Any parent is a potential booster club member/coordinator/volunteer, but the hottest prospect is a parent of an incoming student or athlete. These families are very eager to become a part of the school or team your club supports, and they are willing to invest time and money to do so. Create an event exclusively for this audience. At the event, offer value, explain the impact your club makes on their student, and provide many ways for these parents to donate time and money during the event.
Let's look at an event I created for my high school's booster club when I served as president of the club.
The school already held events for parents of incoming parents, but those events were administrative (sometimes covering dull topics), didn't allow much time for the booster club to get attention, and were already packed with an overwhelming amount of information and activities. It wasn't a great time to get people excited about our cause. So, I designed a new event, shared it with our principal, and got his blessing for this new event that was entirely focused on our booster club.
But here's the thing. It was never advertised as a booster club promotional event. Instead, we offered value to our target audience. That value (described below) enticed people to come to the school.
The event was called "8th Grade Parent Welcome Night" and was presented by the booster club. It offered free student-led tours of the high school for parents, an opportunity to meet the principal and athletic director one-on-one, time to shop in our spirit wear store, and an opportunity to learn about the booster club.
Not all parents attended, but those who did tended to be the type of parents who get involved. They buy booster club memberships, they volunteer, they wear spirit wear.
The night started in the auditorium where I had a captive, interested audience. I described a time when students won the chance to compete in a national competition 1,200 miles away. The students were elated but their parents were suddenly faced with an unexpected $1,200 airfare and hotel bill. They didn't want to keep their children from the once-in-a-lifetime experience, but they didn't know how they were going to pay for it all. Our club donated funds to the team who then covered much of the expense. It's a story everyone in the room could picture happening to themselves in the next four years. They loved hearing that there was a group of parents who raised money to help in times of need and also funded opportunities for students.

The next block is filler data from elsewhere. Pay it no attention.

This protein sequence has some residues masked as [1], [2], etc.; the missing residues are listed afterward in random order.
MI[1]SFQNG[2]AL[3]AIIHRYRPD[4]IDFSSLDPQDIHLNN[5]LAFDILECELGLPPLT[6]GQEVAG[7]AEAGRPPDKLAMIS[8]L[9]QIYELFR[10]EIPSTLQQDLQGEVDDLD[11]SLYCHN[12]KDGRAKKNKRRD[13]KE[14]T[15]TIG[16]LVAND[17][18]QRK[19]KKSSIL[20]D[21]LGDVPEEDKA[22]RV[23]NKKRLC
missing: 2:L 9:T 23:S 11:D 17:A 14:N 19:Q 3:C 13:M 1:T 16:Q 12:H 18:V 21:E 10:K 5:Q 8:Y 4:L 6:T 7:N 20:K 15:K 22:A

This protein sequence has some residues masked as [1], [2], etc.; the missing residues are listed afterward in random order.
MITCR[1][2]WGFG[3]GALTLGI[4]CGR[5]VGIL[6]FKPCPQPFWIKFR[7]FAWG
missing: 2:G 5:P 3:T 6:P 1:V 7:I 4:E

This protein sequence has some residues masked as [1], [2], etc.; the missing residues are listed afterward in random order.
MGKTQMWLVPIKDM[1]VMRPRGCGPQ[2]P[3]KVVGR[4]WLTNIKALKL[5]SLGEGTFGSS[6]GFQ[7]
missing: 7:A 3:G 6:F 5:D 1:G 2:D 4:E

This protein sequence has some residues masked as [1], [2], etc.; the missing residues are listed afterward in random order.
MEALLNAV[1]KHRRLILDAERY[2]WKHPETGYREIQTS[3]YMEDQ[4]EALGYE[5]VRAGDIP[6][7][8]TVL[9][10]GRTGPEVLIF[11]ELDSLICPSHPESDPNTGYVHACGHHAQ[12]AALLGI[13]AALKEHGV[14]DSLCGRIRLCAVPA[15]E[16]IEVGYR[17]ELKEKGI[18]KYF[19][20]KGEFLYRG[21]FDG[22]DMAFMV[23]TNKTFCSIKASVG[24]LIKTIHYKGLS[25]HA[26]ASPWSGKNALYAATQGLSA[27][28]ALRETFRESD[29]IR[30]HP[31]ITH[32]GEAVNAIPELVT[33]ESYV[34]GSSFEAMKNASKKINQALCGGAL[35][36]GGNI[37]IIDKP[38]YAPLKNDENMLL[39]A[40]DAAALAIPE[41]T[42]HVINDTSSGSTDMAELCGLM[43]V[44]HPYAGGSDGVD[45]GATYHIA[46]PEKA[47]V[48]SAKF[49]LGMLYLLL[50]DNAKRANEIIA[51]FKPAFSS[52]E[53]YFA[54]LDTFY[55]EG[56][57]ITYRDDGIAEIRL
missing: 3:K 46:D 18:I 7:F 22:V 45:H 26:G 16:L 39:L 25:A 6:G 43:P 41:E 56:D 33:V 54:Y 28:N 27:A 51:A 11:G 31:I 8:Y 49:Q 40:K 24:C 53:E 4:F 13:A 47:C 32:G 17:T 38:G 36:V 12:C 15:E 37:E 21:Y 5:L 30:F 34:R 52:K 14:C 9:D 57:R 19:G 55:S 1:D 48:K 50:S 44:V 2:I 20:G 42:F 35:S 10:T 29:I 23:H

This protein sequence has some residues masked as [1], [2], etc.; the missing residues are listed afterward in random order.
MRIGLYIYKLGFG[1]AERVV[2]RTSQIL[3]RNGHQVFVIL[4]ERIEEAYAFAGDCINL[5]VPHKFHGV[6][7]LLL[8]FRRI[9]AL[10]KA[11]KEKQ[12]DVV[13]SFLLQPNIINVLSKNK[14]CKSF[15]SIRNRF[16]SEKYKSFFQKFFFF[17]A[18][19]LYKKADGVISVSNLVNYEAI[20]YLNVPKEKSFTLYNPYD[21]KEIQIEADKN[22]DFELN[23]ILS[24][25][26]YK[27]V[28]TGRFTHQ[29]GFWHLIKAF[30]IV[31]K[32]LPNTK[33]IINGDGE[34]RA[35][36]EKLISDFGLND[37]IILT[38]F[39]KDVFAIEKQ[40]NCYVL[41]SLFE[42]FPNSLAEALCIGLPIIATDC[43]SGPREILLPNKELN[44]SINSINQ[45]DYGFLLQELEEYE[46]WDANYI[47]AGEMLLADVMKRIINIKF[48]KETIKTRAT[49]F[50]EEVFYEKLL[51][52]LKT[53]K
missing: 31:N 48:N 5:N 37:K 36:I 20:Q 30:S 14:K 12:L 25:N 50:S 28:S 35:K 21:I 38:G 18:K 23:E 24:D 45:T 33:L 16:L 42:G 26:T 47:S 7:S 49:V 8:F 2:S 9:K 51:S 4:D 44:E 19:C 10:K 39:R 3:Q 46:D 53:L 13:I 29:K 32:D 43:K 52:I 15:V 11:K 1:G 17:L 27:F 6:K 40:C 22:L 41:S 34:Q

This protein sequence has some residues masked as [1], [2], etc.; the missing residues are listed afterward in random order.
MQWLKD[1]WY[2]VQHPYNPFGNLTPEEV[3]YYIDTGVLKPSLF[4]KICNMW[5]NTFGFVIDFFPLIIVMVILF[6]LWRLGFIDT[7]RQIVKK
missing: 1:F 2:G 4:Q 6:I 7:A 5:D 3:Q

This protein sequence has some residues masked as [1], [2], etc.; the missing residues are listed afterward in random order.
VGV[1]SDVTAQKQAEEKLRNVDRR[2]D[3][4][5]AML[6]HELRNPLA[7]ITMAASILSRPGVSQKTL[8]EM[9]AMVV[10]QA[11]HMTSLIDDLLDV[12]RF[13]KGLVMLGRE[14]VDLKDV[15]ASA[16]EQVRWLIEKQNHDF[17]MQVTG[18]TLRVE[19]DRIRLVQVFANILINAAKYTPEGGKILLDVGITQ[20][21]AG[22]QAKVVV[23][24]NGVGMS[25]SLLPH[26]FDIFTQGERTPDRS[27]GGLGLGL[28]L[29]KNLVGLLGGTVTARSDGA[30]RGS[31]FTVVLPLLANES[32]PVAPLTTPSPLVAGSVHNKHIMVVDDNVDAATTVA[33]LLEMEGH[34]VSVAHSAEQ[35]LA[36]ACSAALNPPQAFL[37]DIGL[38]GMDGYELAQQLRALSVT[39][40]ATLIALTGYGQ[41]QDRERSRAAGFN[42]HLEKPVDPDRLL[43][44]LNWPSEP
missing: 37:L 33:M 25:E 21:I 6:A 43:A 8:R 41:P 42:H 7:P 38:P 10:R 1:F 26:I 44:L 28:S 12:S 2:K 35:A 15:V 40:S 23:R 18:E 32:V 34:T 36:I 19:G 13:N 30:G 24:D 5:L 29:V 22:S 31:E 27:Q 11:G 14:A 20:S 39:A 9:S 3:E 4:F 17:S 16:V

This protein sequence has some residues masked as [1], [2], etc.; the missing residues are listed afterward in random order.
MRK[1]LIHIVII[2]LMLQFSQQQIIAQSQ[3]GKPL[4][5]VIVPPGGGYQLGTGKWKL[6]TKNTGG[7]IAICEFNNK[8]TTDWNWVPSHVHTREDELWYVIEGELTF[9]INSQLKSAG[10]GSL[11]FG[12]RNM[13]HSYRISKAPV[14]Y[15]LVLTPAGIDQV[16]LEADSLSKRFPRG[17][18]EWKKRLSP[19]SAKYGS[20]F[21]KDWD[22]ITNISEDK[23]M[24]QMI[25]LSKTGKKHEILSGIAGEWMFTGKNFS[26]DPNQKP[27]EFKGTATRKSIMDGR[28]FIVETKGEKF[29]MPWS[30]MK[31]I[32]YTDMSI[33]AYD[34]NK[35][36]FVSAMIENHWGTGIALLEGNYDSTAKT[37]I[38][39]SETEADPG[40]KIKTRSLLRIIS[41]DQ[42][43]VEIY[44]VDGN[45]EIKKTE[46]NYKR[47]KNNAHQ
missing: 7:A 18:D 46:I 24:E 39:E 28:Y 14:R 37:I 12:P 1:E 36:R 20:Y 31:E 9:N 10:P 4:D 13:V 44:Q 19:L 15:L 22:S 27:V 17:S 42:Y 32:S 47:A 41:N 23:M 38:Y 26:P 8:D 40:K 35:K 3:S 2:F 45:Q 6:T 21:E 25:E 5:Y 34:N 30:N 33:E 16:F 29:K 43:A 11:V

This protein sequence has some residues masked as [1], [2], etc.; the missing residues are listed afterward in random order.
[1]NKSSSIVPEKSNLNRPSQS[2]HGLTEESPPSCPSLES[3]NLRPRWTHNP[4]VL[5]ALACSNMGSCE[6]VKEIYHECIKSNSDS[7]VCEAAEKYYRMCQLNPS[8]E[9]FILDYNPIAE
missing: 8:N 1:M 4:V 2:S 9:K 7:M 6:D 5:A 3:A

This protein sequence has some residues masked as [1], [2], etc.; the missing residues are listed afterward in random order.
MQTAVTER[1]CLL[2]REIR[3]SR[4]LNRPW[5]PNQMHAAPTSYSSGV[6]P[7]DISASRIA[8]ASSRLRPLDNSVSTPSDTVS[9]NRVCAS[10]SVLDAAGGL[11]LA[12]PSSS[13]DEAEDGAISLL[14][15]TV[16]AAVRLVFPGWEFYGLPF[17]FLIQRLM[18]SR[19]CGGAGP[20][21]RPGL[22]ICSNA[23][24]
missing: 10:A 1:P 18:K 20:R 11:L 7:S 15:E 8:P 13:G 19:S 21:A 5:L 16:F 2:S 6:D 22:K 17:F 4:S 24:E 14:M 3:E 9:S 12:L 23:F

I then showed them a long list of diverse opportunities our club funded in the past 12 months. I told them our club donates over $40,000 to our school every year. And then I explained how we raise the money.
I told everyone that we will never ask their kid to go door-to-door. We avoid selling things you feel obligated to buy. Instead, we design fun events you WANT to be a part of and sell quality apparel you WANT to wear. And we offer membership.
I showed them samples of the bling our members receive, and then let them know they can become a member right now by visiting our website on their phone or using one of our iPads in the lobby. Then we opened the school store and began student-led tours. We sold $4,000 of memberships and spirit wear every time we held the event.
Create a Welcome Event of your own, target incoming families, and offer something they value. If the value is high, parents will show up, volunteer, and buy memberships and spirit wear.
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